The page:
Frequently Asked Questions

Here’s some questions we’ve collected from various sources about adoption.  If you have any other questions about adoption, please ask us using our contact us page – we love to share what we’ve learned about the amazing gift of adoption.

How long does it take to complete a domestic adoption?

The majority of families complete a domestic adoption in less than one year and almost all families complete their adoption in less than two years. However, the timeline varies based on how quickly the family completes their paperwork and if they work with an attorney/facilitator or if they seek a child through their own advertisements.

What is the likelihood of adopting an infant?

Many agencies have families adopt a newborn out of the hospital or a few days old. It is very possible to adopt an infant.

How much does a domestic adoption cost in total?

Costs vary considerably from based on individual circumstances and depend partially on the types of services you get. Our families report that they spend on average $15,000 to $25,000 to complete their adoption process from start to finish. However, some families report spending considerably less (under $10,000) and others report spending considerably more (over $30,000).

How can we afford to adopt?

Adoptions happen all the time and families from all income brackets are able to adopt. You have the benefit of the adoption tax credit up to over $11,000, employee benefits (up to $10,000), and other financial aid (special adoption loans, home equity loans, second mortgages). Some families have borrowed money from their life insurance policy, 401K or pension plan. Other families have done fundraising to cover all adoption costs. It is possible and affordable to adopt!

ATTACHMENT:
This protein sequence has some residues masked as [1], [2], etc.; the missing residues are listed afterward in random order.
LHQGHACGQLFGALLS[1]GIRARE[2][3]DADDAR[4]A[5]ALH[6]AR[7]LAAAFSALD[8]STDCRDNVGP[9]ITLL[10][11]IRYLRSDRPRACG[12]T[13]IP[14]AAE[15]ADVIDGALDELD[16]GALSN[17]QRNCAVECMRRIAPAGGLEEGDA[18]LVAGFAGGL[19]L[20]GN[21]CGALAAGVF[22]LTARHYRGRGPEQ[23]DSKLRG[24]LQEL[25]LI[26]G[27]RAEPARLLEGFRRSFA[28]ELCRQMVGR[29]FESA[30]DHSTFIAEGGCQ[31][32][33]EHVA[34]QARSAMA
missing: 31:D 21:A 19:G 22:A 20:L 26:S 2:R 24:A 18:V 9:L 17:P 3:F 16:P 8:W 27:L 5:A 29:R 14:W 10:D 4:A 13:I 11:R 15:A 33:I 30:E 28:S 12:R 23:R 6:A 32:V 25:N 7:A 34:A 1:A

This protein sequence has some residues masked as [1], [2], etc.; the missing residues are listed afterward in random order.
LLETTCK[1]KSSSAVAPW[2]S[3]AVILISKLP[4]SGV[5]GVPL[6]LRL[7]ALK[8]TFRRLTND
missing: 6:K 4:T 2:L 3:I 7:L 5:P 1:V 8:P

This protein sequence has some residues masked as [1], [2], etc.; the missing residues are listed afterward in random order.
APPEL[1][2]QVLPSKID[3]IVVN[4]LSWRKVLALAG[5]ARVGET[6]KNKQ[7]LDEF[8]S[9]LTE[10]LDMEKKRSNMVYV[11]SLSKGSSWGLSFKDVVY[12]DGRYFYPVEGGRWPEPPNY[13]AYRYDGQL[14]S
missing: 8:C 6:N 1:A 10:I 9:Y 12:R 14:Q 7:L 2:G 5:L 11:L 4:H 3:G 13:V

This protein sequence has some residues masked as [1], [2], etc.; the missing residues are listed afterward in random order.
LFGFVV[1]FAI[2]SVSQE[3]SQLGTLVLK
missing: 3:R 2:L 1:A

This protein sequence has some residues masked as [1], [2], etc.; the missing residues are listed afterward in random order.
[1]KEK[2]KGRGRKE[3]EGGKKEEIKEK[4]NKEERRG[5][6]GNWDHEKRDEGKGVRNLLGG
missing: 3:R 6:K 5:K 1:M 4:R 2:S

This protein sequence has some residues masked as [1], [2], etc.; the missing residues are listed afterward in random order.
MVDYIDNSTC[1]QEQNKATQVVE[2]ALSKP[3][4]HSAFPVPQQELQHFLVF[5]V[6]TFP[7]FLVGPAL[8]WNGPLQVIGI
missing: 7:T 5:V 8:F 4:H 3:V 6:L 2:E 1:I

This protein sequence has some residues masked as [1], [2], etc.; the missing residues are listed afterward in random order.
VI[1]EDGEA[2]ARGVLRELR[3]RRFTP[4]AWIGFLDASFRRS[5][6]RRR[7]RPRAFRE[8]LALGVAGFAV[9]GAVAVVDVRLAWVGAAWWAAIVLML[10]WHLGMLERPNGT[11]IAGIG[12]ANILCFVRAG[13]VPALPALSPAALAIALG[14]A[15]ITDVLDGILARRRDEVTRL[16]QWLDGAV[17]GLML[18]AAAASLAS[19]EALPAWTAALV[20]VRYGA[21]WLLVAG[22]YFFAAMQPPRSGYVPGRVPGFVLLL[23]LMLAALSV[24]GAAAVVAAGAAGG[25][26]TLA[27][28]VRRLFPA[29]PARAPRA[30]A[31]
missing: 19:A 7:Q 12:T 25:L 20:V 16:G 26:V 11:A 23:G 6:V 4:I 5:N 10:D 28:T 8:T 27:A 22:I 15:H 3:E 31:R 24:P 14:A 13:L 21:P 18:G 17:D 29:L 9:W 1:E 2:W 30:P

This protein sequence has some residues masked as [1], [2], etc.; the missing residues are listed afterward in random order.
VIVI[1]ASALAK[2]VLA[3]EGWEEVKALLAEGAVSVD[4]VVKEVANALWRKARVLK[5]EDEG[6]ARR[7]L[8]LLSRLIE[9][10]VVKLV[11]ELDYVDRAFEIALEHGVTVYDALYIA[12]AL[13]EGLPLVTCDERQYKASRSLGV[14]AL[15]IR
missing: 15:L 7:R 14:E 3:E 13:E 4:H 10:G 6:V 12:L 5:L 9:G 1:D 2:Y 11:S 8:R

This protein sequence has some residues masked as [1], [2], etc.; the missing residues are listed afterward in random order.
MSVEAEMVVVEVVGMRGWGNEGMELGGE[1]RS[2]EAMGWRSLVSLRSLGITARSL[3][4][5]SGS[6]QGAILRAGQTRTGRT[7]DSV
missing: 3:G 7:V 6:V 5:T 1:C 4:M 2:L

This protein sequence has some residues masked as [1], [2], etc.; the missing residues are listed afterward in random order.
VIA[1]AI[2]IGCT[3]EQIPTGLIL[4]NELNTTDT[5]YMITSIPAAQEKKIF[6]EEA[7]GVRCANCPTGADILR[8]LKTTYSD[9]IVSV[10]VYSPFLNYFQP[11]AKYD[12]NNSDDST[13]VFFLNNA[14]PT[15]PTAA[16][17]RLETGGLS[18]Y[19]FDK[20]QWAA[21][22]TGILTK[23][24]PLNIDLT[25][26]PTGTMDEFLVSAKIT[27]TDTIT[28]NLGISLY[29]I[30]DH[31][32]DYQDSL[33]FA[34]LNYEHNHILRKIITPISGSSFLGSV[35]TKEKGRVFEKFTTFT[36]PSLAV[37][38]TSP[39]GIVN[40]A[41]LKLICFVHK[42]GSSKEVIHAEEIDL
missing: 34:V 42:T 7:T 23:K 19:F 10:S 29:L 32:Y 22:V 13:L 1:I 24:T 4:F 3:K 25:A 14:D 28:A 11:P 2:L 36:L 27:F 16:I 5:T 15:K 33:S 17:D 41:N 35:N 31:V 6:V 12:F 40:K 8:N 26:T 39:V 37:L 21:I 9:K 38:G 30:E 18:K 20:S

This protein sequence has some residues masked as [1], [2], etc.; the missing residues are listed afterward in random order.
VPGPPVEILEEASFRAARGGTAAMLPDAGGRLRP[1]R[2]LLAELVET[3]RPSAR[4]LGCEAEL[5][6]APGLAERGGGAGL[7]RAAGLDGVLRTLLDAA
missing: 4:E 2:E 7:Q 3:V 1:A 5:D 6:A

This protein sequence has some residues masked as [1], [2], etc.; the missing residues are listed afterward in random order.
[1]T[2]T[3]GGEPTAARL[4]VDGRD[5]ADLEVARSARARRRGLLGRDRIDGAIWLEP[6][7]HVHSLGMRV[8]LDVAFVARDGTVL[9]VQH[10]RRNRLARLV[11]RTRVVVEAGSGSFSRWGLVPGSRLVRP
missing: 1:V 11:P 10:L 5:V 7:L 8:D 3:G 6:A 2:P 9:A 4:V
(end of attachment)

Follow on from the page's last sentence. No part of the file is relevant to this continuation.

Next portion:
What is a home study?

A home study is a “family assessment.” It is usually a 5-10 page document that represents your family on paper, after completing all the necessary interviewing and supporting paperwork. TFN sees the process as a relationship building time where we get to know you so that we can best represent you on paper.

How long does it take to complete a homestudy?

On average the home study process takes 2-4 months. However, it mainly depends on how quickly the prospective parents are able to get paper work together. In the case of a need for expediation, TFN has completed homestudies in as little as a few weeks.

What paperwork is required in a homestudy?

TFN provides you with a list of required paperwork at your first interview. However, in general, it is typically to expect to complete an autobiography and obtain major documents, such as: birth certificates, marriage license, divorce decrees, tax returns, job verification letters, medicals, and references.

What are the homestudy interviews like? What might I be asked?